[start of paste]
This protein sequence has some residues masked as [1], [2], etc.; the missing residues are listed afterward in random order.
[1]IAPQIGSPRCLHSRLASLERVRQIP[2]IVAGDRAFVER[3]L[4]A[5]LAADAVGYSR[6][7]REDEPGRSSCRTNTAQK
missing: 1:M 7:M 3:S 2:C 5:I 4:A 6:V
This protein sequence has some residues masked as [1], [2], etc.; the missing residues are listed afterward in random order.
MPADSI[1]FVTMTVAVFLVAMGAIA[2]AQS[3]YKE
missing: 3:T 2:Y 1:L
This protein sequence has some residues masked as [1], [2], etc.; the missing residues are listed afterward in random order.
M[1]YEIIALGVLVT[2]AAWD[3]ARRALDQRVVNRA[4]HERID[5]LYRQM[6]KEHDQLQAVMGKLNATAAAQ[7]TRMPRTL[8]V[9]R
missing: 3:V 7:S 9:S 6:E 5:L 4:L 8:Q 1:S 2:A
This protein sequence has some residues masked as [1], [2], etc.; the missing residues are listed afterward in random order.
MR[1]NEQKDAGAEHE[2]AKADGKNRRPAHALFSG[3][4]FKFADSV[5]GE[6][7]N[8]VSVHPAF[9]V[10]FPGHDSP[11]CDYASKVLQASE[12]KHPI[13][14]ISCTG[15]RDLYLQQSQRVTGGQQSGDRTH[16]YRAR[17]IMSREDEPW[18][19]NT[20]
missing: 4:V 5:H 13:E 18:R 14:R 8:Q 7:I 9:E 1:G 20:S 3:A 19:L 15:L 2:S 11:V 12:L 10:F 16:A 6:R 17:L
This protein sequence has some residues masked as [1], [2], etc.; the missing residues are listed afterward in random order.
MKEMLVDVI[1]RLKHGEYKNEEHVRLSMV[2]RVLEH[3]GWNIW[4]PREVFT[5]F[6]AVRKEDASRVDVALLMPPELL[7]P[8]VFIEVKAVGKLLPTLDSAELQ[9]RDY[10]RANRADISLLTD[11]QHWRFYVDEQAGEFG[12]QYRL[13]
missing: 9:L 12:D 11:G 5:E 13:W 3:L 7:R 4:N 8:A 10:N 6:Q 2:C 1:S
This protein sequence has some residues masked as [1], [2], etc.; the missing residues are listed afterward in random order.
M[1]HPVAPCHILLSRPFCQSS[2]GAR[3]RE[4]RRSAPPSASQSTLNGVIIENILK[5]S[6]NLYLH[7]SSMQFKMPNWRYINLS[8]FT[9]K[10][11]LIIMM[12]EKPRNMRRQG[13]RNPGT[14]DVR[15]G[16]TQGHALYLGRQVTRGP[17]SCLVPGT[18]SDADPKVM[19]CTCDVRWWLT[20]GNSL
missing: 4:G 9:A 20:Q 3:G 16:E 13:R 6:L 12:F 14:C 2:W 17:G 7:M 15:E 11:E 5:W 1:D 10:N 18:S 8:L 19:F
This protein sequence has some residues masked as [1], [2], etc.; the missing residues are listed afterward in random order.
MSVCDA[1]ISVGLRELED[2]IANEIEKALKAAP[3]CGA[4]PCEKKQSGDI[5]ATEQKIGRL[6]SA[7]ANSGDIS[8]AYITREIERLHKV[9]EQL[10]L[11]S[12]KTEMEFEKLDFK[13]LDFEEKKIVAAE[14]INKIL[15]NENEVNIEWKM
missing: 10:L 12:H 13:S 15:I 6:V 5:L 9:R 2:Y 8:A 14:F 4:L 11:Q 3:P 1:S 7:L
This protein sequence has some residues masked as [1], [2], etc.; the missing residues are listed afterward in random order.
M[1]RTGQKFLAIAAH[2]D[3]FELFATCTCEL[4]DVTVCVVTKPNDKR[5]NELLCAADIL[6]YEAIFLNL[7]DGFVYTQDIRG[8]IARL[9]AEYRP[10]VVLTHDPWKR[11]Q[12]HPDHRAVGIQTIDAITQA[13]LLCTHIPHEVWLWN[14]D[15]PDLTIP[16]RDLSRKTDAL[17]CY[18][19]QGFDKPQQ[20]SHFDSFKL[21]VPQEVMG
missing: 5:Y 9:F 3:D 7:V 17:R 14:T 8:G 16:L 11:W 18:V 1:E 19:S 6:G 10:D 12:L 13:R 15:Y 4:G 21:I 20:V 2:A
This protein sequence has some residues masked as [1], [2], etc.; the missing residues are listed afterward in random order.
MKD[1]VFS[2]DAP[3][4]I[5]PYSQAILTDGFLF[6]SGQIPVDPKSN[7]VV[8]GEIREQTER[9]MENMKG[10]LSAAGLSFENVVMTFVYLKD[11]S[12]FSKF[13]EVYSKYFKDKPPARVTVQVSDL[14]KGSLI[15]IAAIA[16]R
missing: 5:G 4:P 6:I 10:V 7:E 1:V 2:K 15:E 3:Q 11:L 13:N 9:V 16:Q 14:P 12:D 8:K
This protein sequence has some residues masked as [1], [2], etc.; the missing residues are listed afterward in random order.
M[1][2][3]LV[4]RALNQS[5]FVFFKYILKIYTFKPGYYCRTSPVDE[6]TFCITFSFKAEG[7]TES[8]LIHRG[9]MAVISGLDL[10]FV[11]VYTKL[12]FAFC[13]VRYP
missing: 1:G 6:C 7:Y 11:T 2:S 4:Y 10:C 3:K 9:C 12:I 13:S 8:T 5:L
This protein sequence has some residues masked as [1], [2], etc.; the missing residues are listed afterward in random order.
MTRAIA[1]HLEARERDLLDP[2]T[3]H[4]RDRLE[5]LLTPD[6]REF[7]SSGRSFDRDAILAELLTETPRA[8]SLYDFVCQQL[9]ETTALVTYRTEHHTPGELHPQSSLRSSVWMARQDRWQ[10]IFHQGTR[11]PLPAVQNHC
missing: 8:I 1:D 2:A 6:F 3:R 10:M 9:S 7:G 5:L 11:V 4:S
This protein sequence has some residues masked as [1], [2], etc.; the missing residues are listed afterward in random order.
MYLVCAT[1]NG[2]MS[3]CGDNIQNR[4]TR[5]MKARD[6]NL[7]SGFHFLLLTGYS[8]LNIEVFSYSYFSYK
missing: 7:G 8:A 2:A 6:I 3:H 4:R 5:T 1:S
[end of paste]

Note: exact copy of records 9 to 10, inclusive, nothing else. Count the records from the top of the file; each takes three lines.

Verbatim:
This protein sequence has some residues masked as [1], [2], etc.; the missing residues are listed afterward in random order.
MKD[1]VFS[2]DAP[3][4]I[5]PYSQAILTDGFLF[6]SGQIPVDPKSN[7]VV[8]GEIREQTER[9]MENMKG[10]LSAAGLSFENVVMTFVYLKD[11]S[12]FSKF[13]EVYSKYFKDKPPARVTVQVSDL[14]KGSLI[15]IAAIA[16]R
missing: 5:G 4:P 6:I 10:V 7:E 1:V 2:K 15:E 3:Q 11:L 13:N 9:V 16:Q 14:P 12:D 8:K
This protein sequence has some residues masked as [1], [2], etc.; the missing residues are listed afterward in random order.
M[1][2][3]LV[4]RALNQS[5]FVFFKYILKIYTFKPGYYCRTSPVDE[6]TFCITFSFKAEG[7]TES[8]LIHRG[9]MAVISGLDL[10]FV[11]VYTKL[12]FAFC[13]VRYP
missing: 1:G 6:C 7:Y 11:T 2:S 4:Y 10:C 3:K 9:C 12:I 13:S 8:T 5:L